A month or so ago, Eifrig Publishing reached out asking if I’d be willing to review The Extraordinary Pause, written by Sara Sadik and illustrated by Karine Jaber. A book about the Coronavirus pandemic documenting the pause we all took in 2020/2021 piqued my interest as an educator, author, and parent, and I hope it will be a new discovery for some of you too.
Title: The Extraordinary Pause
Written by: Sara Sadik
Illustrated by: Karine Jaber
Published by: Eifrig Publishing
Suitable for ages: 3 – 10 years
Themes/Topics: Coronavirus, relationships, family, social distancing
Opening: “Not long ago in a land we all know, things were moving fast.”
Book Synopsis taken from Amazon:
The Extraordinary Pause is a keepsake testament of the pandemic of 2020-2021, a tribute to the simple and remarkable efforts people made in the face of the unexpected and unknown, and a tool to discuss how it is affecting kids as they start heading back to school.
This book is a wonderful tool for reflecting on the physical, mental, and emotional impact of this extraordinary event. The text is complimented with thoughtful and poignant illustrations with a minimal color palette and plenty to explore for the young audiences, as well as a few talking points to help kids reflect and remember this experience.
This book will have a place in a child’s permanent collection of childhood favorites. It will be a place to return to as we reflect with our kids on the challenging period we experienced during the extraordinary pause and help us all to grapple with the social, physical, and mental parts of the journey.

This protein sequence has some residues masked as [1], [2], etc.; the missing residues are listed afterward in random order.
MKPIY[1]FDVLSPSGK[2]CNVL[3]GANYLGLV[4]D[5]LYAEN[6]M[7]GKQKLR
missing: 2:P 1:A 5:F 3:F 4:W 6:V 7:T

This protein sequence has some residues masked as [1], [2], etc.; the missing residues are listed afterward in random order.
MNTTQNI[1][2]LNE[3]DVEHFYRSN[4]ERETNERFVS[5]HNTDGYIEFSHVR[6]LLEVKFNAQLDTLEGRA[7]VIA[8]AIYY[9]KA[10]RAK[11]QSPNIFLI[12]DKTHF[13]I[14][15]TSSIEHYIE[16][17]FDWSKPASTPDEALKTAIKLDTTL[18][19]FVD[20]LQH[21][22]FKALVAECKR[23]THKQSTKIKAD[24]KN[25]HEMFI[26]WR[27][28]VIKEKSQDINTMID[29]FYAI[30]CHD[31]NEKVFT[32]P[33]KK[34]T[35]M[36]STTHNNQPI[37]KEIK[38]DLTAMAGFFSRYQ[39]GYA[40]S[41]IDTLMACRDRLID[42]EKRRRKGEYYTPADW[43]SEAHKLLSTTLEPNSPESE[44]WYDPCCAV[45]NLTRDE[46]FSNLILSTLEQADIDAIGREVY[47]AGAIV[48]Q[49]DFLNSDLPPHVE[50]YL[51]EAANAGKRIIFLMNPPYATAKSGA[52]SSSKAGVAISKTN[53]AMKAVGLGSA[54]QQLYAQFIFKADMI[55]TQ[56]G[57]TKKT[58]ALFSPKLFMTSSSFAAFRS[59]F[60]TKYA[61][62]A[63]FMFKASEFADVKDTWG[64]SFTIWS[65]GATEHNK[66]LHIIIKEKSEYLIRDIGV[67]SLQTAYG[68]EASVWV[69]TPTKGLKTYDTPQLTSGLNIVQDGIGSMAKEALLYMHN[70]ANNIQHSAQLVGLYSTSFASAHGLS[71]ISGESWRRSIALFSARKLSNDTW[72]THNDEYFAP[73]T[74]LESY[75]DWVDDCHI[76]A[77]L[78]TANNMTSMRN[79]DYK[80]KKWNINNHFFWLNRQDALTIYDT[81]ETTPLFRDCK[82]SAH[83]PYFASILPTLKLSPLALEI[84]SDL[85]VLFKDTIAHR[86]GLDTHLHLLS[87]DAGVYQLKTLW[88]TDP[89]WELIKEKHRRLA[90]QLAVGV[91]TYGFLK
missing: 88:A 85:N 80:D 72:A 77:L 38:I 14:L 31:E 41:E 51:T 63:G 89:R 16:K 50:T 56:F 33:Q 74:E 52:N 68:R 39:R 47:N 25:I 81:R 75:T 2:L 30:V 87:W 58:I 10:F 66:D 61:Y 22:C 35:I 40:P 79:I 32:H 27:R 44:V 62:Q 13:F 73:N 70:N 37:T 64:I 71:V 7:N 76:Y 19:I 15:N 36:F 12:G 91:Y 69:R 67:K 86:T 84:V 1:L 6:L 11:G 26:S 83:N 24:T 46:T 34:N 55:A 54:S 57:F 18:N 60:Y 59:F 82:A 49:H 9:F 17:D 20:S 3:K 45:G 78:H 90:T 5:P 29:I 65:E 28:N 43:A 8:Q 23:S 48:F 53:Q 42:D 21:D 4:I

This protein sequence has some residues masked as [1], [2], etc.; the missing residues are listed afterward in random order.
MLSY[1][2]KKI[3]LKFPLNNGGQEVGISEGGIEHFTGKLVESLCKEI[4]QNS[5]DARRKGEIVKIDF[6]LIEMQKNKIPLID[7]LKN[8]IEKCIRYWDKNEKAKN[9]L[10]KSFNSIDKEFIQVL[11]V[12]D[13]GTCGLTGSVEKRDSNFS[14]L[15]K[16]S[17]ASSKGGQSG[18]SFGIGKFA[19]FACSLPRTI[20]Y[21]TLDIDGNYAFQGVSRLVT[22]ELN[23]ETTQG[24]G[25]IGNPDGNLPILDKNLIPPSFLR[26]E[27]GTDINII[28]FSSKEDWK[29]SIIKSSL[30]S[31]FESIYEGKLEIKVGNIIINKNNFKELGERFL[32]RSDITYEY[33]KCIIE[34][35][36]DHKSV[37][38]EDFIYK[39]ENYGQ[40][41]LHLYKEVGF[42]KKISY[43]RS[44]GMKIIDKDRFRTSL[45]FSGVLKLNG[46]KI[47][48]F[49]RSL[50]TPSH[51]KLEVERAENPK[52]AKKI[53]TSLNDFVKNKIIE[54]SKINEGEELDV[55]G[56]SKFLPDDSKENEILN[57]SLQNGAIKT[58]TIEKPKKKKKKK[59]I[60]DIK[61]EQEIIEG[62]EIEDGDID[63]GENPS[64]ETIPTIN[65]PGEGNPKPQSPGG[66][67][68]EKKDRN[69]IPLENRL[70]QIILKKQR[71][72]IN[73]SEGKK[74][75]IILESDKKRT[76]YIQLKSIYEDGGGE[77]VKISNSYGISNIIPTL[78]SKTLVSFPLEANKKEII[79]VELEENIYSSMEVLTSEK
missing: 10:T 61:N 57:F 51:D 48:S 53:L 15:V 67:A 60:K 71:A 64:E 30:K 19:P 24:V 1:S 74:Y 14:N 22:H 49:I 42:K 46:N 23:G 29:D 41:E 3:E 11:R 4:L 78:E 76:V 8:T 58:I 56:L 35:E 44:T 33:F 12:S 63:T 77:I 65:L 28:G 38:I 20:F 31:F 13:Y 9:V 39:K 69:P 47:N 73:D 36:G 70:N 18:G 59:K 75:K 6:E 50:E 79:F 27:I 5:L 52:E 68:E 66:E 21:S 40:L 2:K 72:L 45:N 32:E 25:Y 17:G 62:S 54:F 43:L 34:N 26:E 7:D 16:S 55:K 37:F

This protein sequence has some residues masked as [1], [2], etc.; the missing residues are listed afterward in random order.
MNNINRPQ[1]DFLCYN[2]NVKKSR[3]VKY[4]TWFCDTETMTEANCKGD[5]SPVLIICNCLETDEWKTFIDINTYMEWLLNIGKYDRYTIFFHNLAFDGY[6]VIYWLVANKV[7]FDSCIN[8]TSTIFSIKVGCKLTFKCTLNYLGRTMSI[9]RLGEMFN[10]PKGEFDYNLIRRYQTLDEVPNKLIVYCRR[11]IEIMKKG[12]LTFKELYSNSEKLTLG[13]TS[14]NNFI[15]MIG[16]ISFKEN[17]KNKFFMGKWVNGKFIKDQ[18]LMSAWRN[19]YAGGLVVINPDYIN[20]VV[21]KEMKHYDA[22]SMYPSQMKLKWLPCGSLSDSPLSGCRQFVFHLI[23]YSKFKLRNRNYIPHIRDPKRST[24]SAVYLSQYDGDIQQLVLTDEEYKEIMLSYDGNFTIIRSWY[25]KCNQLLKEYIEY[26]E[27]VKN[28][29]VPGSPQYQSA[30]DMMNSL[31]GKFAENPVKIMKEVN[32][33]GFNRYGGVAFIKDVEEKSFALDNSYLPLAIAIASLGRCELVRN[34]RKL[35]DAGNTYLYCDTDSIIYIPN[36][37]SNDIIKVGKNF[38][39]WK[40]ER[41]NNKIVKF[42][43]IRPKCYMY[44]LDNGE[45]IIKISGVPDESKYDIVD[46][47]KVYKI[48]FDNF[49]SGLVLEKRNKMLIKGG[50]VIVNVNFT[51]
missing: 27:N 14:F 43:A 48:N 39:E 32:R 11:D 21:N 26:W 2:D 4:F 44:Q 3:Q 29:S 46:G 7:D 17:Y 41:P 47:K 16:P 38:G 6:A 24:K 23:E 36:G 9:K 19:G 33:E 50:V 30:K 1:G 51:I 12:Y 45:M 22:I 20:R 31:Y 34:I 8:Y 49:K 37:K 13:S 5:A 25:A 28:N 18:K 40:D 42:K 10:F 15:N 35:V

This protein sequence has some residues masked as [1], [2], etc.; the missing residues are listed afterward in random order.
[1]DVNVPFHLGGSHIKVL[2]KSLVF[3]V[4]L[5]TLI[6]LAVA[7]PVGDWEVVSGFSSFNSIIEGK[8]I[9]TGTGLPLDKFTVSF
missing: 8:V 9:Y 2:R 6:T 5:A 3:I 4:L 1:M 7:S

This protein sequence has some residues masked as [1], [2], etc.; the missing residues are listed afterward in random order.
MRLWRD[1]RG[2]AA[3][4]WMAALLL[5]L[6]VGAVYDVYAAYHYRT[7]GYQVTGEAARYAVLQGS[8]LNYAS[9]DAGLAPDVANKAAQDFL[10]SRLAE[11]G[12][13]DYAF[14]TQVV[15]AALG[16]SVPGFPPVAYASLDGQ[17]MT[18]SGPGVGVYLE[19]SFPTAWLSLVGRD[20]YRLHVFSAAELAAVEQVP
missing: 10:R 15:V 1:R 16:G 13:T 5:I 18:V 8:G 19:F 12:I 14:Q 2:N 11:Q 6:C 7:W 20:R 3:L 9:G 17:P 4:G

Why I like this Book:
I loved Sadik’s minimal text. Written through the eyes of a little girl, The Extraordinary Pause takes the reader through the many life changes she witnesses over the last year… empty playgrounds, no in-person school, and postponed birthday parties. I particularly liked that there is no mention of illness or death, just a virus arrived that “visited every corner… of every country, even though it wasn’t invited.” Sadik mentions things so many of us missed like hugs, kisses, and high fives. I like how the book compares changes in outside life and contrasts this by inside life “home became the center of it all. Mommies taught math, Daddies taught reading.” I felt quite emotional as hope and optimism returned to the world and the little girl has a big hug with her Grandfather again. The artwork by Jaber is powerful in its simplicity, and complements this story so well.
Take a look at these wonderful bonus resources supplied by the publisher https://www.eifrigpublishing.com/pages/bonus-resources-for-the-extraordinary-pause
Thanks for stopping by everyone, and have a lovely Friday.